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‘Er, I’m really desperate for a piss,’ says Russell Howard in the middle of a sentence. ‘Can I…?’ And he hops out the room. It’s been a jam-packed day of interviews for the West Country comic. Halfway through our chat, all those Diet Cokes have finally caught up with him, and pissing time doesn’t seem to have been factored into his schedule.
It’s little wonder. In recent years the 35-year-old has become one of Britain’s most in-demand funnymen – with his BBC Three show ‘Russell Howard’s Good News’ regularly the most watched on the Beeb. After wrapping up his Wonderbox arena tour last December, he went straight back on to the comedy circuit, schlepping around London clubs to test new material for ‘Russell Howard’s Stand Up Central’, currently in the middle of its first series on Comedy Central. Filmed weekly in the intimate and grimy surroundings of Camden’s Electric Ballroom, near to where he now lives. Howard introduces audiences to two lesser-known comedy stars. He finished recording just last week.
So he’s busy, then. Which might be bad news for his bladder, but it’s good news for rising talent, fans of new comedy and Howard’s own legions of admirers.
Your schedule is relentless. Do you think you’ll still be going at it this hard when you’re 50?
‘I just think you have to do it in a slightly different way. The idea of being 50 and doing the O2 is just mental! The schedule I have at the minute wouldn’t suit a 50-year-old man. So it’d be nice to just do theatres or something like that, do something in your own way.’
Maybe a glitzy, one-night-only ‘Audience with Russell Howard’ show in the West End?
‘Yeah! And I’ll still be wearing a T-shirt and jeans, and everyone will be like, “Fucking hell, what’s he doing?” You always know you have something really great inside you, and I think that’s what keeps you going. So it’s about trying to get to what you think is your seminal comedy album – Chris Rock had “Bring the Pain”, Bill Hicks had “Arizona Bay” – and that’s something I haven’t done yet.’
Was it nice to have a break from arenas and play an intimate room for ‘Russell Howard’s Stand Up Central’?
‘Yeah, it felt like a little comedy club. What was slightly weird about it was, there are ten episodes and I do five or six minutes per show, so it’s basically like writing ten singles. Everything had to start with “Hello! Here’s the thing: funny! Funny funny! First act!” It’s been quite a challenge.’
In your new show you answer questions sent via social media. You’ve got a massive following online. Why don’t you post much?
‘I’m a bit of a Luddite. I don’t really know how it works. I’m not the kind of comic who would try stuff on Twitter, because I have to work up ideas and I can only do that in front of people.’
You must have tried to engage fans over Twitter, though?
‘I put a picture up on Mother’s Day of my mum, me, my brother and my sister, because I thought it would be a nice thing. There was a barrage of “I’d fuck your mum!” comments, or people saying she looked like Anne Diamond. It was a real lesson. I just thought: Maybe I won’t do that again. But she does – she does look like Anne Diamond…’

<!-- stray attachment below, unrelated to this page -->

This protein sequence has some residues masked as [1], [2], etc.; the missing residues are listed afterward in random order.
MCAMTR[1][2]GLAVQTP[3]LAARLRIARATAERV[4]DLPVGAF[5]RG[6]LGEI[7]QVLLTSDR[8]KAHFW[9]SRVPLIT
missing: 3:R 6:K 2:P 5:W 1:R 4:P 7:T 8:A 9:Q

Your mum now has two famous children. Your sister Kerry had a role in ‘Him & Her’ and is the lead in new BBC Three sitcom ‘Witless’. Are you worried she could become the most successful Howard family member?
‘She’s already had more success than me: she was nominated for a Bafta! I’ve been doing stand-up for 15 years and I’ve never even been invited to the Comedy Awards! How mental is that?’
Like your sister, you got your big break on BBC Three. How did you feel when the BBC announced that the channel would be going online only?
‘I felt a bit gutted. It’s tricky for people. I think moving online is fine if you have a profile, but a programme like us or “The Mighty Boosh” or “Gavin and Stacey” acquired an audience because it was on five times a week. With the Boosh, people picked it up slowly, and I think they will be less inclined to do that online. It’s going to be hard to have sleeper hits; that’s the biggest shame, I think. But then maybe – at the risk of sounding like an old fogey – kids are different now. Apparently a lot of kids spend hours watching gamers play computer games – that’s a thing! – so maybe things have changed.’
After years of living in the West Country, then in Leamington Spa with your girlfriend, you’ve finally made it to London.
‘Yep, I live in Camden and I enjoy it very much.’
What do you love about the capital?
‘I don’t get hassled as much here as I do in the West Country, where people go kerrazee. In Camden, no one gives a flying fuck. My mum and dad live in Bath now, and when I go there it’s pretty full-on. I was walking past a flower shop there and the owner saw me and said: “Come in! Could we get a photo, for all the girls who work here who like you?” She asked something like: “Do you think our flowers look nice?” And I said: “Yeah, they look lovely.” The next day, it’s in the fucking paper! I was endorsing this flower shop! “Howard says flowers look lovely.” Apparently that was front-page news – it was funny, really sneaky. But I very much doubt that would happen in Camden. A photo of me outside Argos? That wouldn’t make the front page of the Standard.’
‘Russell Howard’s Stand Up Central’, Wednesdays 10pm, Comedy Central.